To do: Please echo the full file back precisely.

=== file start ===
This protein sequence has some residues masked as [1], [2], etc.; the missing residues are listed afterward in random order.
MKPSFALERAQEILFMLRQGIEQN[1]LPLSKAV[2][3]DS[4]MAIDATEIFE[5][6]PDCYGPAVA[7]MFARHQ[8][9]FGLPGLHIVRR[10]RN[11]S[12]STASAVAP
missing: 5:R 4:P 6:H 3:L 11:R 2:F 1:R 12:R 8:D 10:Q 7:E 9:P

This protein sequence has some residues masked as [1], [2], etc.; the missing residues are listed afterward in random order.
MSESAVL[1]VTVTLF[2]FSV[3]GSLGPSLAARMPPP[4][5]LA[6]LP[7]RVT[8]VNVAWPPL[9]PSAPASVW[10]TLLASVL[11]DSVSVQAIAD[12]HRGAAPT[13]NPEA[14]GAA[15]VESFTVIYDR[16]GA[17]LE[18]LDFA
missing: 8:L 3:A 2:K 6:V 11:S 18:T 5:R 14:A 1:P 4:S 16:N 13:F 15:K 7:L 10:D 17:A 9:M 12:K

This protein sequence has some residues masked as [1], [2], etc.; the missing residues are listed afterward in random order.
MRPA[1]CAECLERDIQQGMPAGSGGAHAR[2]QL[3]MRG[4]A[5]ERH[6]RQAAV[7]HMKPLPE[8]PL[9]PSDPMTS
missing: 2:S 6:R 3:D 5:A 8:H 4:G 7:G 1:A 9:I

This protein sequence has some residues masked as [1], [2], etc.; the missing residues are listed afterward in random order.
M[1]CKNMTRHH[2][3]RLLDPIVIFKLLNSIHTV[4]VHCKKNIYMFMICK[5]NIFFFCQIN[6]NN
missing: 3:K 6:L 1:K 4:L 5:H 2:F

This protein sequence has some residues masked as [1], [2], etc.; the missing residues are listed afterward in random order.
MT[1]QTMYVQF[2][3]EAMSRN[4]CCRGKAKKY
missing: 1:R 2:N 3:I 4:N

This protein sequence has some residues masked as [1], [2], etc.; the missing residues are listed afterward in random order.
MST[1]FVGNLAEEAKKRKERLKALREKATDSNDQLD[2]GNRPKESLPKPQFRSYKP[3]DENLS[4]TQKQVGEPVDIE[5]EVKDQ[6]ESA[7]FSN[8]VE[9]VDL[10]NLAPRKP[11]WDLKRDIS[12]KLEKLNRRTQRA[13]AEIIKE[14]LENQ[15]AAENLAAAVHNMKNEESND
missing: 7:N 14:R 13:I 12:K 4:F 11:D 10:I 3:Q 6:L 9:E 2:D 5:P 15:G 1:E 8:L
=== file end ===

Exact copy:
This protein sequence has some residues masked as [1], [2], etc.; the missing residues are listed afterward in random order.
MKPSFALERAQEILFMLRQGIEQN[1]LPLSKAV[2][3]DS[4]MAIDATEIFE[5][6]PDCYGPAVA[7]MFARHQ[8][9]FGLPGLHIVRR[10]RN[11]S[12]STASAVAP
missing: 5:R 4:P 6:H 3:L 11:R 2:F 1:R 12:R 8:D 10:Q 7:E 9:P

This protein sequence has some residues masked as [1], [2], etc.; the missing residues are listed afterward in random order.
MSESAVL[1]VTVTLF[2]FSV[3]GSLGPSLAARMPPP[4][5]LA[6]LP[7]RVT[8]VNVAWPPL[9]PSAPASVW[10]TLLASVL[11]DSVSVQAIAD[12]HRGAAPT[13]NPEA[14]GAA[15]VESFTVIYDR[16]GA[17]LE[18]LDFA
missing: 8:L 3:A 2:K 6:V 11:S 18:T 5:R 14:A 1:P 4:S 16:N 13:F 15:K 7:L 10:D 17:A 9:M 12:K

This protein sequence has some residues masked as [1], [2], etc.; the missing residues are listed afterward in random order.
MRPA[1]CAECLERDIQQGMPAGSGGAHAR[2]QL[3]MRG[4]A[5]ERH[6]RQAAV[7]HMKPLPE[8]PL[9]PSDPMTS
missing: 2:S 6:R 3:D 5:A 8:H 4:G 7:G 1:A 9:I

This protein sequence has some residues masked as [1], [2], etc.; the missing residues are listed afterward in random order.
M[1]CKNMTRHH[2][3]RLLDPIVIFKLLNSIHTV[4]VHCKKNIYMFMICK[5]NIFFFCQIN[6]NN
missing: 3:K 6:L 1:K 4:L 5:H 2:F

This protein sequence has some residues masked as [1], [2], etc.; the missing residues are listed afterward in random order.
MT[1]QTMYVQF[2][3]EAMSRN[4]CCRGKAKKY
missing: 1:R 2:N 3:I 4:N

This protein sequence has some residues masked as [1], [2], etc.; the missing residues are listed afterward in random order.
MST[1]FVGNLAEEAKKRKERLKALREKATDSNDQLD[2]GNRPKESLPKPQFRSYKP[3]DENLS[4]TQKQVGEPVDIE[5]EVKDQ[6]ESA[7]FSN[8]VE[9]VDL[10]NLAPRKP[11]WDLKRDIS[12]KLEKLNRRTQRA[13]AEIIKE[14]LENQ[15]AAENLAAAVHNMKNEESND
missing: 7:N 14:R 13:I 12:K 4:F 11:D 10:I 3:Q 6:L 9:E 2:D 5:P 15:G 1:E 8:L